5. Monterey Bay Aquarium
My boyfriend’s favorite stop along the way had to be (he SCUBA dives, so what should I expect?). Located along the Monterey Bay on the famous Cannery Row, the aquarium features fish and wildlife from the California coastal waters of the Pacific Ocean.
Tip: The cute sea otters and penguins were the highlight of my visit. Also check out the “Open Sea” exhibit and see some huge fish, including bluefin tuna and sharks!
The aquarium’s location on Cannery Row makes it a great stop for a day in Monterey. But if you’re looking for a quieter experience, has all the charm you’d expect from a coastal California village.
6. And more
Other stops we made included , and the elephant seals just north of Hearst Castle (there are signs to pull off, you can’t miss it).
Our final destination: Santa Cruz/Monterey Bay KOA
After two days of peaceful driving and many, many stops along the way, we finally made it to our final destination: the .
We selected the campground’s unique as our accommodation for the weekend because: 1) The Airstream looked awesome, and 2) We wanted a camping experience but with little luxuries like a bathroom and comfy bed. The Airstream is just one of several unique options that KOA offers at its properties across the country. Other sites have options like tents, teepees and even cabooses!
Our Airstream slept up to four people with a forward bedroom containing a comfortable queen bed and a dinette that converted to two twin beds. The kitchen included a stove a cooktop, refrigerator and all the utensils you could need to make dinner after a day exploring. We thought the Keurig and included K-cups were a nice touch. The bathroom was the only reminder we were in a travel trailer and not a hotel. The shower while nice, though a little small, and the bathroom had a camping toilet which took some getting used to. The Wi-Fi was also appreciated by those of us that can’t completely disconnect. It was pretty much what we expect from a hotel, but in a shiny aluminum package!
The uniqueness of our trailer continued outside with a funky, vintage outdoor patio table and chairs set upon the green artificial turf you’d expect to see in front of an Airstream! Also included in our stay was our own grill and firepit—everything you’d need for a family barbecue under the stars.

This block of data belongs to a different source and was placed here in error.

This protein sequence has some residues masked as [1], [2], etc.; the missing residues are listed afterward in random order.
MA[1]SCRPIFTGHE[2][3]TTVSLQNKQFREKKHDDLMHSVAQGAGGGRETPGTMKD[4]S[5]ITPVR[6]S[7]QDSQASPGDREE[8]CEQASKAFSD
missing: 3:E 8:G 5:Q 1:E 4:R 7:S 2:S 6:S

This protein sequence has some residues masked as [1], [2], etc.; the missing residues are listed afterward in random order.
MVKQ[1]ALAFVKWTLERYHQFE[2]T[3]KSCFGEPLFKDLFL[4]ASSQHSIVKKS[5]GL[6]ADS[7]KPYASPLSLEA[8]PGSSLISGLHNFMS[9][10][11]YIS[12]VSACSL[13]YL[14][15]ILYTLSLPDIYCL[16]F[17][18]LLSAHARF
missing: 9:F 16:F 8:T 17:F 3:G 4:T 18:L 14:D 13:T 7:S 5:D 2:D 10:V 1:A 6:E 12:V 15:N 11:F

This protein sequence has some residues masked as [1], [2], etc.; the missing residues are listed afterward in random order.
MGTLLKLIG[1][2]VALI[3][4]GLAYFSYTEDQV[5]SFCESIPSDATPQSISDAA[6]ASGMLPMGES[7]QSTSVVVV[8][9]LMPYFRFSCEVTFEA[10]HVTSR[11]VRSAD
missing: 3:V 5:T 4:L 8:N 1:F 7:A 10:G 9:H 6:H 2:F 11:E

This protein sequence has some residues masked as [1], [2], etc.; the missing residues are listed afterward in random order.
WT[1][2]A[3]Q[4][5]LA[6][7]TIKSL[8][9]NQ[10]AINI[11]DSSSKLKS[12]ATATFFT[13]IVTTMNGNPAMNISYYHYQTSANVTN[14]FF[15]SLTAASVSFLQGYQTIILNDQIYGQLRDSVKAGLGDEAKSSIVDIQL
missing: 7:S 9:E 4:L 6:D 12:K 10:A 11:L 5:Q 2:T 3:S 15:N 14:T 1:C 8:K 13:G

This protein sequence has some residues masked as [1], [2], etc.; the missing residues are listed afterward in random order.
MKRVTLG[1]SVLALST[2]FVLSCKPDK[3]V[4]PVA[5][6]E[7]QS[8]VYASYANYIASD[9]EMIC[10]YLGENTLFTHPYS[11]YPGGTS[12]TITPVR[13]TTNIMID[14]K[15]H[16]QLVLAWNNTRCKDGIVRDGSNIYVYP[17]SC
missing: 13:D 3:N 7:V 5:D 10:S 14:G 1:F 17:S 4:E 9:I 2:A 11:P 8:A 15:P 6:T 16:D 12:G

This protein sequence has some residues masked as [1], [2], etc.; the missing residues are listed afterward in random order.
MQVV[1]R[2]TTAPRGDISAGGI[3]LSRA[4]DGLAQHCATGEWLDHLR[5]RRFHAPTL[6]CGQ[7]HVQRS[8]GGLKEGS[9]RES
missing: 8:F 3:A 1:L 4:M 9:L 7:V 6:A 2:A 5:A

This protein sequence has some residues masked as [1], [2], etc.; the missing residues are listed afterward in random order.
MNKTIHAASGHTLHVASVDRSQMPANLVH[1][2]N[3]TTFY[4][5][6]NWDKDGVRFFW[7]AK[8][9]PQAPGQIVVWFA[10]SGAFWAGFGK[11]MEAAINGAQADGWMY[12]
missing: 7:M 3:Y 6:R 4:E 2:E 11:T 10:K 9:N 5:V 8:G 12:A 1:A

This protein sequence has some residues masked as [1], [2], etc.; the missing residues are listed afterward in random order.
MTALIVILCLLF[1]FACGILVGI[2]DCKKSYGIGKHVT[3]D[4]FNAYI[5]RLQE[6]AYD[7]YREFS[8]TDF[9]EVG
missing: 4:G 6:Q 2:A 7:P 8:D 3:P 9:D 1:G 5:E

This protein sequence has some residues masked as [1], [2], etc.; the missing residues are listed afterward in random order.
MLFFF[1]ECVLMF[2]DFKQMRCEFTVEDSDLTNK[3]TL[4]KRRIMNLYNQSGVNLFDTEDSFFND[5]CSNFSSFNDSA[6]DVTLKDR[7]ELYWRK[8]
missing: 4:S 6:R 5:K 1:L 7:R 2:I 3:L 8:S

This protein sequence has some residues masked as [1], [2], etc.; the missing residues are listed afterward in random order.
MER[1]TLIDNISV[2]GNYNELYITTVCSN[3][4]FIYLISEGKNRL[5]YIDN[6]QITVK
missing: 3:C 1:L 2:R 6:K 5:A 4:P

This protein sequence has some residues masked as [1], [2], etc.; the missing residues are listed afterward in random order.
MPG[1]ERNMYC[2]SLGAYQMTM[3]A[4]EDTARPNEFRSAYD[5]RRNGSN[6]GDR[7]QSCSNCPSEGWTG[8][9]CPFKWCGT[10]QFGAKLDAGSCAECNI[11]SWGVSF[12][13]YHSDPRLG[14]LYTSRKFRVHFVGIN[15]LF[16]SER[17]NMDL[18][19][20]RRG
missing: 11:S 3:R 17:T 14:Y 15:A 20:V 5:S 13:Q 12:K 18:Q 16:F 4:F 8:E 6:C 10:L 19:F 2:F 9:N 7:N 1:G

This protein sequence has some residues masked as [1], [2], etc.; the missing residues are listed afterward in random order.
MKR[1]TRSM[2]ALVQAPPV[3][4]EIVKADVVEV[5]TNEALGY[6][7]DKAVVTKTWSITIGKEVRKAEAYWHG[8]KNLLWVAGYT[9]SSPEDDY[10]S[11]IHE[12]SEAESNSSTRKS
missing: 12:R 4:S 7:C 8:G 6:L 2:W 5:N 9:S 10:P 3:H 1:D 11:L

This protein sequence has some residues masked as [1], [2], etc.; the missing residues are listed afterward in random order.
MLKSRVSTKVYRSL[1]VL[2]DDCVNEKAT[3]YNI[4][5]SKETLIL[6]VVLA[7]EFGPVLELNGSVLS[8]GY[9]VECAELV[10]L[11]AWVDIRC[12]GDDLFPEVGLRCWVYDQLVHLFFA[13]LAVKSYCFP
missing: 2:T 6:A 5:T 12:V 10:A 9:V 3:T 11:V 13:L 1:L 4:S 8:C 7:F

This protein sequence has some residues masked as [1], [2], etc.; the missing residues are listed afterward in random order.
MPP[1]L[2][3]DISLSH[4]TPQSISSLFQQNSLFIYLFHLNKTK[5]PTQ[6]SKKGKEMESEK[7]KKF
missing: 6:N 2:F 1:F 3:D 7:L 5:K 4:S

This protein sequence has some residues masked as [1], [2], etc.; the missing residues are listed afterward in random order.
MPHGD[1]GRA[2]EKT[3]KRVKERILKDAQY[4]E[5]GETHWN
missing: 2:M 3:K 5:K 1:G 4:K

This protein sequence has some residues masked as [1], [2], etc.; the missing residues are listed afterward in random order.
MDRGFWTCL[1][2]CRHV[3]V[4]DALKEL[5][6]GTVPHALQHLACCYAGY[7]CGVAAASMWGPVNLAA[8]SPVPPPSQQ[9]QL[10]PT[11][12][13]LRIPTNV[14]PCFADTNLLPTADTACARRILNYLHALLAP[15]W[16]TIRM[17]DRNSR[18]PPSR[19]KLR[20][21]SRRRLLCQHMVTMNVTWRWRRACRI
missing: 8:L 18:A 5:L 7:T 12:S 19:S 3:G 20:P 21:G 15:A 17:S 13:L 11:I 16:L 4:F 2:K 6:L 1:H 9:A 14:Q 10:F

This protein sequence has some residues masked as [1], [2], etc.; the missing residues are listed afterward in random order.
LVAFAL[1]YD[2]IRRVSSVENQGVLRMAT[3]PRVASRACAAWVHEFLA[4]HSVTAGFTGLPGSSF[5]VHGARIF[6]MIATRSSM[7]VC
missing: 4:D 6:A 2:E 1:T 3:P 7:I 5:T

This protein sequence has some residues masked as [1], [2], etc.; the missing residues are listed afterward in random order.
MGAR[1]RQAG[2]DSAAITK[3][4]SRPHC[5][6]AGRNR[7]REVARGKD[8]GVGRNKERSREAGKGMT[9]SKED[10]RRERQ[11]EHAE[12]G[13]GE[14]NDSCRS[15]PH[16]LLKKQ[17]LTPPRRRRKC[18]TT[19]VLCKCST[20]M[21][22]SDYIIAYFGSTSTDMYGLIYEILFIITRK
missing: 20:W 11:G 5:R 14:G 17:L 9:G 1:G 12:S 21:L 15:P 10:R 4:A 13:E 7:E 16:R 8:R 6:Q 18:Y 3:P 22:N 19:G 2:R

Glenn was happy to point out the great family-friendly activities at KOA like the Express Fun Train and Big Bouncer, a giant inflatable jumping airbag (it’s for big kids too!). We were happy the Santa Cruz KOA was centrally located in Santa Cruz, a perfect launching point for sightseeing in the Santa Cruz area, and as soon as I pulled my boyfriend off the Big Bouncer, we got to experience it firsthand.
An Airstream at Santa Cruz/Monterey Bay KOA starts at $164.30/night.
Santa Cruz for sundown
At Glenn’s suggestion, we made our way first to downtown Santa Cruz and then down beautiful Cliff Drive to Natural Bridges State Beach. Tucked in suburban Santa Cruz, this beach actually has a lot jammed into a rather small space. The beach itself faces a natural bridge stone archway just offshore and has several tidal pools. They are great for looking at marine life that populates them as the tide goes out. The most surprising section of the park was the Monarch Trails, which contain thousands of Monarch butterflies as they arrive from their migration to feast on the eucalyptus trees. They were clustered everywhere and I just loved watching them!
Tip: The state suggests November as the best month for viewing the butterflies, as they generally arrive in mid-October and leave again in February.
Then we chose to view the sunset from Wilder Ranch State Park. The coastal park has fantastic hiking trails and is relatively flat. The walk into the park through grassland gives way to spectacular cliffs with the waves of the Pacific Ocean crashing below. I could not think of a more beautiful place to watch the sunset than here.
Tip: The trail is unlit and does get dark rather quickly after the sun goes down, so I strongly recommend bringing a flashlight!
While flying to Monterey and Santa Cruz would have certainly been faster, the experience of driving and stopping along the way to take in all the beautiful sights along the Pacific Coast Highway was simply unbeatable. And the whole experience definitely lived up to the old adage: Getting there really IS half the fun!
The MINI had fun…
And so did I (I think it was partially because of my awesome travel companion!):
Caitlin Martin’s three-part roadtrip series continues here.
Photos credited to Spencer Marker.